The film is fun and clever despite its zombified cast, and the young lovers are fresh and sweet. (Well, she's fresh. He smells like rotten meat — in fact, he protects her from other Corpses by smearing goo on her face to cover her fresh scent. But he does it in a way that is as likely to elicit an "Awww" as an "Ewww" from the audience.)

What sets this film apart is the depth of possibilities provided by the core story — the star-crossed lovers from warring cultural groups who find a common ground of understanding and tolerance. I don't know what director Jonathan Levine and author Isaac Marion intended audiences to think, but that's the beauty of a well-formed myth or metaphor — it can be interpreted in a multitude of ways. I think this version makes an insightful statement about the conflict between working Americans and nonworking Americans.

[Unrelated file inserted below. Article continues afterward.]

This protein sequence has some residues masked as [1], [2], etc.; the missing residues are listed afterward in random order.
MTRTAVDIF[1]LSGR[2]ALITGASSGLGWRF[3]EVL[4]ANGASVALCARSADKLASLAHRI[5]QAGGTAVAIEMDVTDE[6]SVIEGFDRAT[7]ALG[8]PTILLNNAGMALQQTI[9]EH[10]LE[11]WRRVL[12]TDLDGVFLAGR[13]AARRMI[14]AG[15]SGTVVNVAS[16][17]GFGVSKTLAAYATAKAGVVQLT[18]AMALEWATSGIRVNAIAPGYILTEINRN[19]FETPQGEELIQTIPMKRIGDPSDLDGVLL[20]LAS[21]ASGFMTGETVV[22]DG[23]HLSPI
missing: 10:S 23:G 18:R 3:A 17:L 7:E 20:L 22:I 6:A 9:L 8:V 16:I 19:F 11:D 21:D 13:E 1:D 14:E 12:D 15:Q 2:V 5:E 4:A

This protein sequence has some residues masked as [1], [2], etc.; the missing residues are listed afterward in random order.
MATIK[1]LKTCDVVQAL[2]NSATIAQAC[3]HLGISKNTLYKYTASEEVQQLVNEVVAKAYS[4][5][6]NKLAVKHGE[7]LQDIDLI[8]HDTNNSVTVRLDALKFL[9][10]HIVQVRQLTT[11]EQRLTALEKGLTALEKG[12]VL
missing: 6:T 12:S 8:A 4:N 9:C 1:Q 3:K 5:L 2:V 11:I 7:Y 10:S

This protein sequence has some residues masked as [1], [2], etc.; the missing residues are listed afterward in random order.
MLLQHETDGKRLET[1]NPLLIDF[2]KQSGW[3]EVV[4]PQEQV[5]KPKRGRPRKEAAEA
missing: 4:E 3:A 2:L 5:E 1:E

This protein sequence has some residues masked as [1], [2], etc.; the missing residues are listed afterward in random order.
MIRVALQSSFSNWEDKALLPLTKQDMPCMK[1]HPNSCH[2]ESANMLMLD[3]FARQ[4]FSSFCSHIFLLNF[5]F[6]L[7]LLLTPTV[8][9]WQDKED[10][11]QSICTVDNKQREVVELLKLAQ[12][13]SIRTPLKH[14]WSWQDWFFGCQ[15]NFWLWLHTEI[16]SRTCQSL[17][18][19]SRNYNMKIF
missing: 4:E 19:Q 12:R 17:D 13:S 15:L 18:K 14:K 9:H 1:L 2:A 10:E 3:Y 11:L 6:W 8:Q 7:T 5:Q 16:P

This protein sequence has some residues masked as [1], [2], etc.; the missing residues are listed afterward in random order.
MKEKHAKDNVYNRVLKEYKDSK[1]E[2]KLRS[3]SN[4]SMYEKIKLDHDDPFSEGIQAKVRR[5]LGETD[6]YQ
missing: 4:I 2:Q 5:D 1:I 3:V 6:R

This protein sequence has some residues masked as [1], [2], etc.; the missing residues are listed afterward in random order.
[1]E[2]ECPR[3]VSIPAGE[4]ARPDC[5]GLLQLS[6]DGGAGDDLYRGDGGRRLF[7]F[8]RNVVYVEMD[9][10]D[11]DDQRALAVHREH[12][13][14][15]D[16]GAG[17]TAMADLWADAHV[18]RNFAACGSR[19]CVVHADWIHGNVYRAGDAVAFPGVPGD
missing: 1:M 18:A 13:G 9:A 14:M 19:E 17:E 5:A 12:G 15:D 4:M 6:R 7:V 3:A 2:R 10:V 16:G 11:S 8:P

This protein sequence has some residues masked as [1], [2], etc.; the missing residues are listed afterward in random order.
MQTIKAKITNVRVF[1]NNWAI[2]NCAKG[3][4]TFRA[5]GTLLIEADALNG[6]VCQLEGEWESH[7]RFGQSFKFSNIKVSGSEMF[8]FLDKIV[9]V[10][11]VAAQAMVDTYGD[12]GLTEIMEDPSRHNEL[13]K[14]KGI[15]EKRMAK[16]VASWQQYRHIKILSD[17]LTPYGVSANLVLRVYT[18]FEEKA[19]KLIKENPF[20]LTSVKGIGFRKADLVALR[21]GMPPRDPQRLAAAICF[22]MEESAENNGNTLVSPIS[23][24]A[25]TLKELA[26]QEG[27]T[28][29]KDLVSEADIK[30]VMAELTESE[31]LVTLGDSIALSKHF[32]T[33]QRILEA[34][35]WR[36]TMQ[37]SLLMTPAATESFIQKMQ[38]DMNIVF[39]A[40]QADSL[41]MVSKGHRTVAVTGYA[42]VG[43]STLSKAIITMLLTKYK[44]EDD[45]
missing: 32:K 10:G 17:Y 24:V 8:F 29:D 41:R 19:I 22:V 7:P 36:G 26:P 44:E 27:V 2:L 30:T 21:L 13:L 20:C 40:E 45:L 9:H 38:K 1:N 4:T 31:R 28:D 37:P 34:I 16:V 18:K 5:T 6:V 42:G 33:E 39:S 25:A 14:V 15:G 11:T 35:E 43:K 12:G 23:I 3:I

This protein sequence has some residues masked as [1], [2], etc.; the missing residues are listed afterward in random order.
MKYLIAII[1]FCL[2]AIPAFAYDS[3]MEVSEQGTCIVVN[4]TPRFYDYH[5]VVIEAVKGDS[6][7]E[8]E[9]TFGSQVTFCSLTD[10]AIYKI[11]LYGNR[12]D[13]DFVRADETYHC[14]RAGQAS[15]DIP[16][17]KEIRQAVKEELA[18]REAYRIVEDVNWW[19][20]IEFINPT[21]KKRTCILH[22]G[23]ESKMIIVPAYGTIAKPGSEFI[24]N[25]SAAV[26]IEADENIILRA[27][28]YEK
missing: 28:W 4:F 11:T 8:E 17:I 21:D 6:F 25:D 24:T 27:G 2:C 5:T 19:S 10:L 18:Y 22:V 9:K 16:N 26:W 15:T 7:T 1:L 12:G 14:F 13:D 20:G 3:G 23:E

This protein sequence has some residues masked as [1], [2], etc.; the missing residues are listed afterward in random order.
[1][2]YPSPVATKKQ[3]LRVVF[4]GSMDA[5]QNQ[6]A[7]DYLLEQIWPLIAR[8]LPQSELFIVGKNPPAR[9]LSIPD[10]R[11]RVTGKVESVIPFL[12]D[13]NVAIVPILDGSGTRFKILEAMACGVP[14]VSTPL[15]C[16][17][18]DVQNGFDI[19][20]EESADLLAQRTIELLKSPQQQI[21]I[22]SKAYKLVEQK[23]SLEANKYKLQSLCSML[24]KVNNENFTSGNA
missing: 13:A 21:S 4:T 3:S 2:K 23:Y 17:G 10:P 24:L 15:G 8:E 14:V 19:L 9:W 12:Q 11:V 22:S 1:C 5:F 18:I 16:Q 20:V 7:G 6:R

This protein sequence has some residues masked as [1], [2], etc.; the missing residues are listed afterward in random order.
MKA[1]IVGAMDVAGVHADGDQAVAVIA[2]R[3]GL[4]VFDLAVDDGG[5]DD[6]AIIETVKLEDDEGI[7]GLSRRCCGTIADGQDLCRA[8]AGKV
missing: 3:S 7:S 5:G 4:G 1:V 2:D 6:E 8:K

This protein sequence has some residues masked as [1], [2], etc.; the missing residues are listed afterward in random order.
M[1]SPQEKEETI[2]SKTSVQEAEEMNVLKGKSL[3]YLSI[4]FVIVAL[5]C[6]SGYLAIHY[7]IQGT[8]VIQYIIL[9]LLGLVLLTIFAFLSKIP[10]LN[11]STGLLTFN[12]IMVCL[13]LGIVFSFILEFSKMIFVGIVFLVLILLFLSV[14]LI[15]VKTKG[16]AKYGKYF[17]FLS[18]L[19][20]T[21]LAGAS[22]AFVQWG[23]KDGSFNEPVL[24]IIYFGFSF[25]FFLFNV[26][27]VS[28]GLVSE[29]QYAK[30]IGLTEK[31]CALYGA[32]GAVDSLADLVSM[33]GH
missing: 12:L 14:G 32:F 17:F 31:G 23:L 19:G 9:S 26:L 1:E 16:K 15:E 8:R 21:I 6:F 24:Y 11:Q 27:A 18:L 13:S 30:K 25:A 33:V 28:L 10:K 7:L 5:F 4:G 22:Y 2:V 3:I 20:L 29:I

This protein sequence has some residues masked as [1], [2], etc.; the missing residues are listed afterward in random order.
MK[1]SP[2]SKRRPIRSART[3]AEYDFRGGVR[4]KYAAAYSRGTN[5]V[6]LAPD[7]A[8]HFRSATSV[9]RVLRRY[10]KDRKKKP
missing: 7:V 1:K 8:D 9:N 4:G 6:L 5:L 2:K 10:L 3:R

As the film opens, R is wandering through an abandoned airport. Other Corpses wander there too. "I don't remember my name anymore," he thinks out loud. "Sometimes I look at others and try to imagine what they used to be. We're all dead inside." Like Gregor Samsa, the traveling salesman in Kafka’s The Metamorphosis, who wakes up one morning to discover that he has become a bug, R and the others in the airport have succumbed to the rat race. Work has dehumanized them. "It must have been so much better,” he muses, “when we could communicate and feel things."